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Pictorial Review

“The Great Masquerader”: Sonographic Pictorial Review of Testicular Tuberculosis and its Mimics

Departments of Radiology, St. Vincent’s Medical Center, Bridgeport, CT, USA
Departments of Radiology, University of Texas Health, San Antonio, TX, USA
Departments of Radiology, Ohio State University Wexner Medical Center, Columbus, OH, USA
Corresponding author: Vijayanadh Ojili, Department of Radiology, University of Texas Health, San Antonio, USA.
This is an open-access article distributed under the terms of the Creative Commons Attribution-Non Commercial-Share Alike 4.0 License, which allows others to remix, tweak, and build upon the work non-commercially, as long as the author is credited and the new creations are licensed under the identical terms.

How to cite this article: Nepal P, Ojili V, Songmen S, Kaur N, Olsavsky T, Nagar A. “The Great Masquerader”: Sonographic pictorial review of testicular tuberculosis and its mimics. J Clin Imaging Sci 2019;9:27.


Testicular tuberculosis (TB) is an uncommon presentation of extrapulmonary TB. Although rare in incidence, it is a great masquerader and should be kept in consideration while assessing focal abnormalities involving the testis. Ultrasound findings alone may be non-specific and mimic other diagnoses including infection, inflammation, tumor, infarct, and trauma. The main objective of this sonographic pictorial review is to discuss the imaging findings, specific differentiating features against each differential and use of ancillary imaging findings whenever available. Concurrent involvement of epididymis, septated hydrocele, scrotal wall edema, and calcification of tunica vaginalis provides strong evidence in an appropriate setting. Available extratesticular ancillary imaging findings must be correlated for correct diagnosis due to non-specific imaging and clinical presentation. Misdiagnosis of scrotal TB may lead to otherwise avoidable epididymo-orchiectomy.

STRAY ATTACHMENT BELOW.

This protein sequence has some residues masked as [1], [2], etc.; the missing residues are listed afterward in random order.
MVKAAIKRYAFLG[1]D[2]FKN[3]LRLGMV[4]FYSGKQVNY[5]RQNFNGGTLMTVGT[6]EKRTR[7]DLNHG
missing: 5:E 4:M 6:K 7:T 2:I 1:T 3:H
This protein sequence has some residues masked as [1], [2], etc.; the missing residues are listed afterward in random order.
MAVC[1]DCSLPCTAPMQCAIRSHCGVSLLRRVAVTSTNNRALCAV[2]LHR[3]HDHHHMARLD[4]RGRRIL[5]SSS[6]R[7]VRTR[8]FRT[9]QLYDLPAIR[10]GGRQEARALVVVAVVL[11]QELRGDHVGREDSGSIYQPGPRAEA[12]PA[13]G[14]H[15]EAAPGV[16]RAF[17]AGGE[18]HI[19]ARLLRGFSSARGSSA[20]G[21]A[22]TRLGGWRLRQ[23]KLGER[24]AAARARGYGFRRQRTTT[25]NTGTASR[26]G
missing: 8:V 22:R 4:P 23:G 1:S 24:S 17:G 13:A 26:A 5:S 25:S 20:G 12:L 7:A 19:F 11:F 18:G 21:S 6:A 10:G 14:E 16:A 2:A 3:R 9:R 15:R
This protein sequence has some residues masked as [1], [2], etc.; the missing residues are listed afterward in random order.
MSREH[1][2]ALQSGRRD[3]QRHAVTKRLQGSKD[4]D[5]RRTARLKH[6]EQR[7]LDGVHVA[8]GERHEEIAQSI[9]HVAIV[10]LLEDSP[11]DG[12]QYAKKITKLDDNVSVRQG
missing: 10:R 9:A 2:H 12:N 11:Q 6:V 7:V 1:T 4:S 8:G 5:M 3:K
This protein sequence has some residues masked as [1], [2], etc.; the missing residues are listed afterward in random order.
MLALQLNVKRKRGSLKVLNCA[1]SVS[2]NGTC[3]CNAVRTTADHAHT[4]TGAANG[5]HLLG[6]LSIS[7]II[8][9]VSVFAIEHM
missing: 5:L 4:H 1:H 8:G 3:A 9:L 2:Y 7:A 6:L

Ancillary imaging
Testicular tuberculosis


Genitourinary tuberculosis (TB) is the most common form of extrapulmonary TB, representing up to 20% of cases.[1] However, testicular TB is rare and represents only up to 3% of the cases of genitourinary TB.[1,2] Genitourinary TB may occur at any age, but more common between the third and fifth decade of life.[3] Concurrent pulmonary and renal TB is seen in 50% and 80–85% of the cases of genitourinary TB.[4] Incidence of extrapulmonary TB is increasing not only in endemic regions but also all across the world due to immigration, immunosuppression, and HIV infection. Imaging features of testicular TB are non- specific and often impossible to distinguish from other more common pathologies such as tumor, infection, inflammation, and infarction. Testicular imaging is limited to the use of magnetic resonance imaging (MRI) and ultrasound. Computed tomography (CT) scan is not reliable in diagnosing and characterizing testicular pathology. Ancillary tests such as positive chest radiograph or tuberculin test support the diagnosis. However, negative results cannot reliably exclude the diagnosis.[2,3] Unfortunately, only half of the patients have evidence of active TB at presentation.[2] Antitubercular medicines are the mainstay of treatment; however, orchiectomy may be required for both diagnosis and treatment. Differential diagnoses of testicular TB are summarized in this article with specific teaching points that may help in differentiating with its close mimics.